“My classmates are filing out of the front doors of the school, while the bell I dread every day rings, and I sit on the sunbaked front steps. None of them acknowledge me. They are rushing out of school to summers filled with friendship and freedom while I dread the car that comes to pick me up and deliver me to another two hours of emptying my brain to professionals of everything they consider ‘toxic.'”
My classmates are filing out of the front doors of the school, while the bell I dread every day rings, and I sit on the sunbaked front steps. None of them acknowledge me. They are rushing out of school to summers filled with friendship and freedom while I dread the car that comes to pick me up and deliver me to another two hours of emptying my brain to professionals of everything they consider “toxic.” They want me to be normal, and they continue to repeat that as if I believe it is something that I’m not. Every day, I take pills upon pills that are supposed to calm me down and pick me up at the same time so that I run on a wavelength they think will match everyone else’s. The doctors tell my parents that I am not trying, that I don’t seem to want to get any better. My parents think this couldn’t possibly be true because they don’t believe that I cannot see what everyone else thinks is the matter with me.
In the car, my mother tells me how good this vacation will be, how it will give me a chance to relax and a break from what she thinks is so stressful. While she talks, I think about how the summer will give me far too much time to think. After a while, she decides there is no way she can get me to reply, and she matches my silence for the rest of the ride. There is no such thing as a comfortable silence between us. The absence of words between my mother and me only ever means she is wishing she could read my mind and fill it with her own thoughts. As I leave, she shouts out a message to encourage me to share, which simply reminds me that none of them understand me and that all of them want me to change. She thinks that watching her sister go to therapy prepared her to send me into this room, but she’s wrong. If she had really been prepared for this, she would understand how much better it would be if I never went.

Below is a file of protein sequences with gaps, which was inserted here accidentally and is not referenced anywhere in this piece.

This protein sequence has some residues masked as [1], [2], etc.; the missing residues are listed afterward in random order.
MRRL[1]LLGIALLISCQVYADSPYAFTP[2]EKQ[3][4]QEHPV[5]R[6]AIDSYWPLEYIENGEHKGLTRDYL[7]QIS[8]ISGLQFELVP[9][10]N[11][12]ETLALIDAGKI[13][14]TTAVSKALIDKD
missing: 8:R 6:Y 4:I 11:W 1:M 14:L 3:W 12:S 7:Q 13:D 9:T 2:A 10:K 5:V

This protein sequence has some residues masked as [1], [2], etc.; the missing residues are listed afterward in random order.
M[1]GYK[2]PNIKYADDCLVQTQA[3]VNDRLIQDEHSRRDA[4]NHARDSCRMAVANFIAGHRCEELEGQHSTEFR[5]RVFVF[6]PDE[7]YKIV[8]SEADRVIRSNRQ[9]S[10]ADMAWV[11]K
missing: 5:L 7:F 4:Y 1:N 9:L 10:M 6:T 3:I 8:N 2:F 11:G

The room is always stifling. They think that I will be more comfortable if I can see the sun streaming through the windows, and they think the soft, white furniture and the bright walls with colorful paintings will inspire me to be as bright as the sun and as colorful as the bowl of fruit hanging behind the smiling lady. The questions are always the same. The doctors whose names I never bother to learn before they trade me off always want to start the same way.
“Tell me about yourself.”
They say that as if they are doing me a favor and giving me an easy way to begin. They present this as a statement and not a question, and they listen through my answer, trying to find somewhere to interject and give their opinions which they think they can fix me with. But I am smarter than them. I have been for a while. I know what I am supposed to say, how to talk in circles so that I have all the power. I know how to present all my unrelated issues as the basis of what is wrong with me so that they waste their precious time fixing a problem that I discovered yesterday, that wouldn’t have bothered me tomorrow. Sometimes, I forget the circles and simply list facts that they cannot dissect so we can sit in a standstill and wait for the other to break first. I never break first. Every once in a while, I start to feel bad that my parents spend so much of the money they care so much about on trying to make sure I am okay, but then I remember that they haven’t bothered to find out whether I already am okay. I can confuse the doctor easily, more easily than almost anything else I do, but I can’t seem to convince my parents that nothing is wrong. So I begin listing the facts they think will add up to me and create who I am.